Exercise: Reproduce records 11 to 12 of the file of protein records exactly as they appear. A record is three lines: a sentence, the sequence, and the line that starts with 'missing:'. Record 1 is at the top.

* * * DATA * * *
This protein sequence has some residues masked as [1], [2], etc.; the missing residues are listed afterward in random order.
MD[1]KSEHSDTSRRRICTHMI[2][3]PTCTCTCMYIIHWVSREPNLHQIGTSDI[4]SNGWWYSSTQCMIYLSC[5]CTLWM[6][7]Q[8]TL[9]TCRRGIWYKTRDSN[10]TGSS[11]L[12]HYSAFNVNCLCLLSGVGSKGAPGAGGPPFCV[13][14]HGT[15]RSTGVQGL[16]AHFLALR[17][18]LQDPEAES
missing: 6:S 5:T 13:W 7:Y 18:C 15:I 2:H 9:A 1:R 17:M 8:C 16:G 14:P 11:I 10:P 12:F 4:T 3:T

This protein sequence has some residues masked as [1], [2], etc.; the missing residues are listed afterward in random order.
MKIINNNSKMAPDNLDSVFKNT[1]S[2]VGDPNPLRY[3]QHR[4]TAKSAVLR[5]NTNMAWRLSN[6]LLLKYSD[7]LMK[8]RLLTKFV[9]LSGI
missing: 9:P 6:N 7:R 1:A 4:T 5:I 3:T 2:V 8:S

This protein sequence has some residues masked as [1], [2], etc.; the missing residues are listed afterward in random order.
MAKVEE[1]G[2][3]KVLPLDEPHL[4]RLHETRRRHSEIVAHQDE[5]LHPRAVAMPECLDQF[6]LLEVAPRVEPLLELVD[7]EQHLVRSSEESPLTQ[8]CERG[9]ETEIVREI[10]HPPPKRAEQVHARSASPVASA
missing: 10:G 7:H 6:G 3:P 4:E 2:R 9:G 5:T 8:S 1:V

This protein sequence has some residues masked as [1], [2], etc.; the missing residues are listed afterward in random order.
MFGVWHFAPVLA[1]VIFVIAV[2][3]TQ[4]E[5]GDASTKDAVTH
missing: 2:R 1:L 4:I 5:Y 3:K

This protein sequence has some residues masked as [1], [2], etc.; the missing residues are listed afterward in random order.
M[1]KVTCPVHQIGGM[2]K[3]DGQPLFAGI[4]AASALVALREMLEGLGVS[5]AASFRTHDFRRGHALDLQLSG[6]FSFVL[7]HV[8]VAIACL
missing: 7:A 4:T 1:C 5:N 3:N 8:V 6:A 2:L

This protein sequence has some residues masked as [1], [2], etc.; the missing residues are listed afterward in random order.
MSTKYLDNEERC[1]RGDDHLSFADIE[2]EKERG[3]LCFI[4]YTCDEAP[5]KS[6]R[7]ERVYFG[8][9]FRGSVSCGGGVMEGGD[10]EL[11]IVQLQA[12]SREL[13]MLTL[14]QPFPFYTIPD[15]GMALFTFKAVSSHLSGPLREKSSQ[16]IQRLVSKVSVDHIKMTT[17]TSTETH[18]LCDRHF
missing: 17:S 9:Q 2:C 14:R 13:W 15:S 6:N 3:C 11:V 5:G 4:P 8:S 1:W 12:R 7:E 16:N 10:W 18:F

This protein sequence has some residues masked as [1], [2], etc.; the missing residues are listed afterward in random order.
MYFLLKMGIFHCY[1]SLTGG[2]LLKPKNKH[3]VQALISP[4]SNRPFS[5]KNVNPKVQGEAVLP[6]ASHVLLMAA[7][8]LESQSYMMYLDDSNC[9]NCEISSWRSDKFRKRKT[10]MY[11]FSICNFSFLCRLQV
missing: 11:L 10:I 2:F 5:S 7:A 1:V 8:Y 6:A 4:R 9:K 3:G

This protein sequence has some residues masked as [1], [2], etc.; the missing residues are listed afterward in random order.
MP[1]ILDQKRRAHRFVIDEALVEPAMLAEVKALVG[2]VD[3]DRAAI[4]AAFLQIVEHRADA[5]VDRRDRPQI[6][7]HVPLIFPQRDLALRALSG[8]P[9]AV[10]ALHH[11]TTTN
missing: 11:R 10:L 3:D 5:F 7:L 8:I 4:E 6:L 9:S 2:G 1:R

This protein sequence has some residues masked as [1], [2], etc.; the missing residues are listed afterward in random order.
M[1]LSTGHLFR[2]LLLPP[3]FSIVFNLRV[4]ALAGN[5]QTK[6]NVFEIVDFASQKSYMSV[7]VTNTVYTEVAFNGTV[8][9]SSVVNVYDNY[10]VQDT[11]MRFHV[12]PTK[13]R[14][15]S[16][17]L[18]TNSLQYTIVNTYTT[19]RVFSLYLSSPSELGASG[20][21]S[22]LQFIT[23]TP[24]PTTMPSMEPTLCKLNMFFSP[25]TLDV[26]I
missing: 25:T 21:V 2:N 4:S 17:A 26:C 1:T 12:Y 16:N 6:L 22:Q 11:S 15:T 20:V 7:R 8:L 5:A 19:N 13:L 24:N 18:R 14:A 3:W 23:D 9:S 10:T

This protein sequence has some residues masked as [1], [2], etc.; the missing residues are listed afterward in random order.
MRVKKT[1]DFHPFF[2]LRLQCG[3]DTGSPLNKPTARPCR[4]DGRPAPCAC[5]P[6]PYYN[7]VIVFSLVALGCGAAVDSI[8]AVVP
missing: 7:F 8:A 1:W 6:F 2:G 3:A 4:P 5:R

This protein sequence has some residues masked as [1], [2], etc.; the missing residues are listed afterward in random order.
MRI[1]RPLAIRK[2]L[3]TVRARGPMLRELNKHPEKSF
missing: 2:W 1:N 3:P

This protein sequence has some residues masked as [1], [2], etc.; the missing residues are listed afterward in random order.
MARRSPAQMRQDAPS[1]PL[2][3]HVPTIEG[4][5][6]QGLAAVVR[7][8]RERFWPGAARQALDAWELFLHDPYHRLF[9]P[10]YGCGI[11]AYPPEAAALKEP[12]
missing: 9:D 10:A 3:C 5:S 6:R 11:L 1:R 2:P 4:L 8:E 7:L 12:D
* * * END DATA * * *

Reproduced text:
This protein sequence has some residues masked as [1], [2], etc.; the missing residues are listed afterward in random order.
MRI[1]RPLAIRK[2]L[3]TVRARGPMLRELNKHPEKSF
missing: 2:W 1:N 3:P

This protein sequence has some residues masked as [1], [2], etc.; the missing residues are listed afterward in random order.
MARRSPAQMRQDAPS[1]PL[2][3]HVPTIEG[4][5][6]QGLAAVVR[7][8]RERFWPGAARQALDAWELFLHDPYHRLF[9]P[10]YGCGI[11]AYPPEAAALKEP[12]
missing: 9:D 10:A 3:C 5:S 6:R 11:L 1:R 2:P 4:L 8:E 7:L 12:D